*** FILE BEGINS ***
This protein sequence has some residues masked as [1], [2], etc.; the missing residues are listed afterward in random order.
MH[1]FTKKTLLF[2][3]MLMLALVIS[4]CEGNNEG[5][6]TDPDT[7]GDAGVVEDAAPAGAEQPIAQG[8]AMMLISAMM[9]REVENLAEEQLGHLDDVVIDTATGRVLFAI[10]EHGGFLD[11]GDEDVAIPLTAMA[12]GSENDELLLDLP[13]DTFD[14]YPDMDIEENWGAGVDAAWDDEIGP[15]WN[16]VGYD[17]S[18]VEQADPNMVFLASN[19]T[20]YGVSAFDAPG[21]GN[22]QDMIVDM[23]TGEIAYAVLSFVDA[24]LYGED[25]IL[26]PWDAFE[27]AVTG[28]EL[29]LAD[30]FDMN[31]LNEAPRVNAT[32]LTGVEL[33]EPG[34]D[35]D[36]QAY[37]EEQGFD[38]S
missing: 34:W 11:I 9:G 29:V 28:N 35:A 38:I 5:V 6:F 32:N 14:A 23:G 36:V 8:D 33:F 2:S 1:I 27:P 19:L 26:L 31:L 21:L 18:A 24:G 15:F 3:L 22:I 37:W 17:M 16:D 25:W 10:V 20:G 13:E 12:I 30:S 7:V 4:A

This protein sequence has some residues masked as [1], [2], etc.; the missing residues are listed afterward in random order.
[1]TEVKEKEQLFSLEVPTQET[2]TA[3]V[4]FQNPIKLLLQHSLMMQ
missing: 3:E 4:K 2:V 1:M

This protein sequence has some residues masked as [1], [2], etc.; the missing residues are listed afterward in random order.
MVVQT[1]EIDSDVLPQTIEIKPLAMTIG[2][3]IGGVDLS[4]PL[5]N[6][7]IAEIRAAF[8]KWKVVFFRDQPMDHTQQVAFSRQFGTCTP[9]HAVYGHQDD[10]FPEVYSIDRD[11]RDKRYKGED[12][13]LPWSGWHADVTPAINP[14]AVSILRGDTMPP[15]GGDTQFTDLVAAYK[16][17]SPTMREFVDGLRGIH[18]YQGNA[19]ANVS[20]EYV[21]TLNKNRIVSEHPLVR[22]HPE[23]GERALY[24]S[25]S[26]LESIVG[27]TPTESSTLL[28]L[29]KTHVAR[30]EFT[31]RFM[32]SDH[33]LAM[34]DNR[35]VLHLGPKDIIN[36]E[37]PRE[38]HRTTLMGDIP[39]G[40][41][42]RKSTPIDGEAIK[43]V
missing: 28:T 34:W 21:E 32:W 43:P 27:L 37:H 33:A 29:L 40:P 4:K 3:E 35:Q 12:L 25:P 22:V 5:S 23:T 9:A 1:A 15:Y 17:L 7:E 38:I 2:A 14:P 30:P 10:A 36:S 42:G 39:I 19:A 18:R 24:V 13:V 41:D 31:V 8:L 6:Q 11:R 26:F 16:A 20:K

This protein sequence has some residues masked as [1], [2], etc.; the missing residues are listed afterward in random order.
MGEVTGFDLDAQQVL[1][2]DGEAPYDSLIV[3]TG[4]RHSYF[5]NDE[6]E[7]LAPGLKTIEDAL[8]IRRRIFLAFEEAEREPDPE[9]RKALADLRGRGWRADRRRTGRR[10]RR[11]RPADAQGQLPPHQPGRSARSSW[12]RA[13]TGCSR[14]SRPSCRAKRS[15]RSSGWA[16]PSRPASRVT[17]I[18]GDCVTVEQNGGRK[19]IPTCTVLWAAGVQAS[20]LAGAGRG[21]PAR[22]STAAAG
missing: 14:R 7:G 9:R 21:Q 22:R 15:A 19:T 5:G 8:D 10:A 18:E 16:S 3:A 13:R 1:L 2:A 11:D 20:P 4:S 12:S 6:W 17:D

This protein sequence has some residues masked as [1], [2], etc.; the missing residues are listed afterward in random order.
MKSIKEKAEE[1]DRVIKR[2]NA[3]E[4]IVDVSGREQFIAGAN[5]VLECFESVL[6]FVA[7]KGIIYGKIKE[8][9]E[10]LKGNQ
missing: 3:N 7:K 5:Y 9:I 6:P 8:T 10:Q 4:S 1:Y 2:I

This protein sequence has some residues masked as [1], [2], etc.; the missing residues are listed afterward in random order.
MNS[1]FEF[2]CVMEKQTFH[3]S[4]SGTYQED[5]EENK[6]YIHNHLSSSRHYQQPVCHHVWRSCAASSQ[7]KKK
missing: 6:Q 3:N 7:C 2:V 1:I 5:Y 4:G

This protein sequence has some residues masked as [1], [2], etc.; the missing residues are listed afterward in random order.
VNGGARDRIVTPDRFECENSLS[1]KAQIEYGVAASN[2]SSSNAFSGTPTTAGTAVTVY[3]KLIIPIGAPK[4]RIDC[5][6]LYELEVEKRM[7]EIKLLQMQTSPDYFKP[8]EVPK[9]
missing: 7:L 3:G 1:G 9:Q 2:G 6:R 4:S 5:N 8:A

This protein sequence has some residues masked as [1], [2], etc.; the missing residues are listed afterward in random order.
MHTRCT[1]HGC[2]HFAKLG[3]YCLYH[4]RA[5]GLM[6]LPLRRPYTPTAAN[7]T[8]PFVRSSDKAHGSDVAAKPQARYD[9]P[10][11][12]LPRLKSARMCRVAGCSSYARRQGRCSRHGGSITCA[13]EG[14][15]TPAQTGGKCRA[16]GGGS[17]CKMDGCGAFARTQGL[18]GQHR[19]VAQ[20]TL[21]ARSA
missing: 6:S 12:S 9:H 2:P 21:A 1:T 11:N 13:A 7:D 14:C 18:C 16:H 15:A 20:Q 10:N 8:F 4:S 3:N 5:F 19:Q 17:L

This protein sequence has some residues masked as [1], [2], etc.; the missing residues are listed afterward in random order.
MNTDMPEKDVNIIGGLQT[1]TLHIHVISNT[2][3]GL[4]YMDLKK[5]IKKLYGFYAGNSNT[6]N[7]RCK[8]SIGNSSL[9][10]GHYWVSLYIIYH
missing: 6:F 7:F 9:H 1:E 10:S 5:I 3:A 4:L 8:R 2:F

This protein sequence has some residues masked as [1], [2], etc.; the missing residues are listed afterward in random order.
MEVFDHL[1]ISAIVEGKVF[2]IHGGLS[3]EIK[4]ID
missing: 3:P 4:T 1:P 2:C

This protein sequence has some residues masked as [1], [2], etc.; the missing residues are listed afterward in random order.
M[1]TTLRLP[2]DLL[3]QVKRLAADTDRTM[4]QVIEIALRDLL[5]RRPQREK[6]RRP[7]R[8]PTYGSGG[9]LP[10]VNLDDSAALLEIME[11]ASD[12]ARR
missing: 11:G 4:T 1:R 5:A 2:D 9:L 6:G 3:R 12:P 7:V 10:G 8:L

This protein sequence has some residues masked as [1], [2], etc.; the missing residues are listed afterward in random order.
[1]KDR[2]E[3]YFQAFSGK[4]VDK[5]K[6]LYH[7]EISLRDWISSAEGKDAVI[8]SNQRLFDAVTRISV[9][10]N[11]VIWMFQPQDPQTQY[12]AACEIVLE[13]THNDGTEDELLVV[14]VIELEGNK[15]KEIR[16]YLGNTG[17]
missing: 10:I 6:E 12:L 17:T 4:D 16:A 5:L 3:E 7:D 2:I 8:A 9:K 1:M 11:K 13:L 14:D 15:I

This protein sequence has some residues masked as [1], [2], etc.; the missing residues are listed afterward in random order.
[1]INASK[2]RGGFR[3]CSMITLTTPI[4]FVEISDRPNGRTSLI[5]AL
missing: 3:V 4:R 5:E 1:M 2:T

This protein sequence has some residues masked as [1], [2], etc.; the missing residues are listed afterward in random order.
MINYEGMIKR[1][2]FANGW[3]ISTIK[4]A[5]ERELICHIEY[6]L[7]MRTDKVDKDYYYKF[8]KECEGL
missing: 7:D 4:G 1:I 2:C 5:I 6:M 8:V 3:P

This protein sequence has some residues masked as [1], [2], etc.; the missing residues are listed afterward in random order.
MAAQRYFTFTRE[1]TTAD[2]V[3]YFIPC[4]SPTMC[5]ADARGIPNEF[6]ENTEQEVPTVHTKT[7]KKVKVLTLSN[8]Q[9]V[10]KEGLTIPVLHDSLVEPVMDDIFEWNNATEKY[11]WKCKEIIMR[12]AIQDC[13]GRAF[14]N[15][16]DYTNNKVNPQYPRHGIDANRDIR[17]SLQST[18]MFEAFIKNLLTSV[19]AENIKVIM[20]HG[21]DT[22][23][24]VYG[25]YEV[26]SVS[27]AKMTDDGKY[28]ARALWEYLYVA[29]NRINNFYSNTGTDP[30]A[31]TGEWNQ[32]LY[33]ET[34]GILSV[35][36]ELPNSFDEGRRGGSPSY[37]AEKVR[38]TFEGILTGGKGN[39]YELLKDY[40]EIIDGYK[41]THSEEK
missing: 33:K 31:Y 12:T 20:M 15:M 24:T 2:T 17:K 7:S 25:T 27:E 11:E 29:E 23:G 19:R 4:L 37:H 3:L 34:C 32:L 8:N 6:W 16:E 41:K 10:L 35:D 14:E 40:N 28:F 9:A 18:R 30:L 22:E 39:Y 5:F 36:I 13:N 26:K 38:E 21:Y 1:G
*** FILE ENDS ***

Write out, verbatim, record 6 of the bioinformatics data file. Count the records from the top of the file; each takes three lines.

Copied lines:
This protein sequence has some residues masked as [1], [2], etc.; the missing residues are listed afterward in random order.
MNS[1]FEF[2]CVMEKQTFH[3]S[4]SGTYQED[5]EENK[6]YIHNHLSSSRHYQQPVCHHVWRSCAASSQ[7]KKK
missing: 6:Q 3:N 7:C 2:V 1:I 5:Y 4:G